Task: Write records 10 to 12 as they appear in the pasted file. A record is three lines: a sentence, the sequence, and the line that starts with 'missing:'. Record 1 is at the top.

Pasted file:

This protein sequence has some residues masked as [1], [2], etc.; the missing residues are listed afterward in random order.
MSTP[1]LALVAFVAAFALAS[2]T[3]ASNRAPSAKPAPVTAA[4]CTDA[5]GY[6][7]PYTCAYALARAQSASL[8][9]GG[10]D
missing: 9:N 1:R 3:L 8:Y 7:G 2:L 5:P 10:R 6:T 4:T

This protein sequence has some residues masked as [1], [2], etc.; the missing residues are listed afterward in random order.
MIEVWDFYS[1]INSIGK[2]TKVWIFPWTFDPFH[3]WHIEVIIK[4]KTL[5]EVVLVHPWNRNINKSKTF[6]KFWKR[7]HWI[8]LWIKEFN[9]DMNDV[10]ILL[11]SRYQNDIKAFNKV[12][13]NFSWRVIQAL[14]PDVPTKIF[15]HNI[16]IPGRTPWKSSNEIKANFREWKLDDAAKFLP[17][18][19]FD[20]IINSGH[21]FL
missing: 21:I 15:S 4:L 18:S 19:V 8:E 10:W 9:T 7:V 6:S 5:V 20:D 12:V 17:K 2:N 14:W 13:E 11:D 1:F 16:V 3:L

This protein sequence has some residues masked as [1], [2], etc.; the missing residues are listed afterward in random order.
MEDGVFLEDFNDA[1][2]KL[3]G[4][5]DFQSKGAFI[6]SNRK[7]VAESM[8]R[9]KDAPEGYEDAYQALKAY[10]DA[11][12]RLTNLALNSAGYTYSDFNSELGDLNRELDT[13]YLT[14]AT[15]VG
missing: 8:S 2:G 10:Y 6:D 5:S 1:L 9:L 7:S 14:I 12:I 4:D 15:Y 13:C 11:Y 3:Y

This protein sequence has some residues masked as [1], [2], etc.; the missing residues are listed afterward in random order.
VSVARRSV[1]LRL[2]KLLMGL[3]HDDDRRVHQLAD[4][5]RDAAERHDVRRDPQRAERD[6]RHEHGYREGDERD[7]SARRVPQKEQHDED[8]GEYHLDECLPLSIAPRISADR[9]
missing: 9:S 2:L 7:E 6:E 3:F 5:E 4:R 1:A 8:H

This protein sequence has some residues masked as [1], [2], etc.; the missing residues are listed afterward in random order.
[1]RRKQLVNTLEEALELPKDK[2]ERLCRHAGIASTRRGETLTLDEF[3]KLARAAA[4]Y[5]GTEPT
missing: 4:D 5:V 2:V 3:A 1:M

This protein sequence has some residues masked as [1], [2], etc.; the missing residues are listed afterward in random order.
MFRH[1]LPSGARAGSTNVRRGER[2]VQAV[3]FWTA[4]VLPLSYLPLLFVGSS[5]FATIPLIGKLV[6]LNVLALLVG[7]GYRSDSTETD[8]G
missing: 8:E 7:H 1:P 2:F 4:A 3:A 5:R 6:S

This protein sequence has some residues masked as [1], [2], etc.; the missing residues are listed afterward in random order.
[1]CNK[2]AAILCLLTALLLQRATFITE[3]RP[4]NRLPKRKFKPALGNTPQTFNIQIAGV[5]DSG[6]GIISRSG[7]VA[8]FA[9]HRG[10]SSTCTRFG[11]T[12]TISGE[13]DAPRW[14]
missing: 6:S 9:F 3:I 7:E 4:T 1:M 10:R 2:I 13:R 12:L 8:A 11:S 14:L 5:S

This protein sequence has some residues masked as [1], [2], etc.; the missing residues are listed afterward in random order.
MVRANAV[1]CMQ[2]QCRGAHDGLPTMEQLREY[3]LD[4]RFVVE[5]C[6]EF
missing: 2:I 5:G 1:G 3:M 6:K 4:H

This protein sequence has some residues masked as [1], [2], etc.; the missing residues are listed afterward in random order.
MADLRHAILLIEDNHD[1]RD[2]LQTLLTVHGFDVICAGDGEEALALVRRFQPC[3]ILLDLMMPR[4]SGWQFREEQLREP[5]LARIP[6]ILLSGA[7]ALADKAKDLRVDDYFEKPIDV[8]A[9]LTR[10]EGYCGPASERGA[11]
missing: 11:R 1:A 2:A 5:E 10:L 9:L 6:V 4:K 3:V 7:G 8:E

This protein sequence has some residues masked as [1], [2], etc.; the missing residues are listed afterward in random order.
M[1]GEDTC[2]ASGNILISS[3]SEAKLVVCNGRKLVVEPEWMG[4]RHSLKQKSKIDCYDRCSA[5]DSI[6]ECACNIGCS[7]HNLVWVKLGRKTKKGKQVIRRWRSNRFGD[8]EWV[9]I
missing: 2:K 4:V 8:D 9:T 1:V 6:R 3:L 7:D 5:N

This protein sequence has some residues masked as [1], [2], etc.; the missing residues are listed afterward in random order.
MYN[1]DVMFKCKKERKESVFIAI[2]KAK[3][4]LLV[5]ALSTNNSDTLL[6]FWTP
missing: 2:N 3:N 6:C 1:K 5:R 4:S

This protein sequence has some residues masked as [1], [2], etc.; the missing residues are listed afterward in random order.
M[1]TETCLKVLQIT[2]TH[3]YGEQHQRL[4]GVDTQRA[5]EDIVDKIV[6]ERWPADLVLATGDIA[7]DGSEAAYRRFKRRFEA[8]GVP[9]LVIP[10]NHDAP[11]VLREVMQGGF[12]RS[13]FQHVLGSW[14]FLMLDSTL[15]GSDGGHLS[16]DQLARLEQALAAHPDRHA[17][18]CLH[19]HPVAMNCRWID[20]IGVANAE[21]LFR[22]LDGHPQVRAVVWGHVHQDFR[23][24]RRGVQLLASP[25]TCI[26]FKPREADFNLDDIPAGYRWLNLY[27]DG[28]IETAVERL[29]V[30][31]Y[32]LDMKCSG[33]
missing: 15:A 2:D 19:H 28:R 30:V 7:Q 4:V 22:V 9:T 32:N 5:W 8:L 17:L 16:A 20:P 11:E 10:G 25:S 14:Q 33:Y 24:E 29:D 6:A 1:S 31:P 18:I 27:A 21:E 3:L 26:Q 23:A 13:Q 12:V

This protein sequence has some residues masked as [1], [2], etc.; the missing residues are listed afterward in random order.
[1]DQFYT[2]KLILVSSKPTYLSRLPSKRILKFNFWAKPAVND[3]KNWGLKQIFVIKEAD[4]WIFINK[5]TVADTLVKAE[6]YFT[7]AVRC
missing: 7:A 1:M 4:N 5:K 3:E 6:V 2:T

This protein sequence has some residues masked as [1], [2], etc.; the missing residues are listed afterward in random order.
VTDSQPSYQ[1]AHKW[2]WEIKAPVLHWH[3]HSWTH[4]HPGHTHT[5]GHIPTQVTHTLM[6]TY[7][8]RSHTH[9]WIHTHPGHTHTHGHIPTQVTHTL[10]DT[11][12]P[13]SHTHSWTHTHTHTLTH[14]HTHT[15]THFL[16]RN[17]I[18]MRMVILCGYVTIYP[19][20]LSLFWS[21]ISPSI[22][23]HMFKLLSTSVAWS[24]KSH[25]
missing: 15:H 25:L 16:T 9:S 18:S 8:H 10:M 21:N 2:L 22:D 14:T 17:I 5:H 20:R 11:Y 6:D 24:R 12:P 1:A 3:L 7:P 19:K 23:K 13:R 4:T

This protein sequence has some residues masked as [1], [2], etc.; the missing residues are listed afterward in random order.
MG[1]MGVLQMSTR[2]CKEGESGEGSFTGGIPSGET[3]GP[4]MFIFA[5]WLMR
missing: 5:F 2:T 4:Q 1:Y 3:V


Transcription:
This protein sequence has some residues masked as [1], [2], etc.; the missing residues are listed afterward in random order.
M[1]GEDTC[2]ASGNILISS[3]SEAKLVVCNGRKLVVEPEWMG[4]RHSLKQKSKIDCYDRCSA[5]DSI[6]ECACNIGCS[7]HNLVWVKLGRKTKKGKQVIRRWRSNRFGD[8]EWV[9]I
missing: 2:K 4:V 8:D 9:T 1:V 6:R 3:L 7:D 5:N

This protein sequence has some residues masked as [1], [2], etc.; the missing residues are listed afterward in random order.
MYN[1]DVMFKCKKERKESVFIAI[2]KAK[3][4]LLV[5]ALSTNNSDTLL[6]FWTP
missing: 2:N 3:N 6:C 1:K 5:R 4:S

This protein sequence has some residues masked as [1], [2], etc.; the missing residues are listed afterward in random order.
M[1]TETCLKVLQIT[2]TH[3]YGEQHQRL[4]GVDTQRA[5]EDIVDKIV[6]ERWPADLVLATGDIA[7]DGSEAAYRRFKRRFEA[8]GVP[9]LVIP[10]NHDAP[11]VLREVMQGGF[12]RS[13]FQHVLGSW[14]FLMLDSTL[15]GSDGGHLS[16]DQLARLEQALAAHPDRHA[17][18]CLH[19]HPVAMNCRWID[20]IGVANAE[21]LFR[22]LDGHPQVRAVVWGHVHQDFR[23][24]RRGVQLLASP[25]TCI[26]FKPREADFNLDDIPAGYRWLNLY[27]DG[28]IETAVERL[29]V[30][31]Y[32]LDMKCSG[33]
missing: 15:A 2:D 19:H 28:R 30:V 7:Q 4:V 22:V 9:T 32:N 5:W 8:L 17:L 16:A 20:P 11:E 10:G 25:S 14:Q 33:Y 24:E 29:D 6:A 1:S 31:P 18:I 27:A 21:E 3:L 26:Q 23:A 13:Q 12:V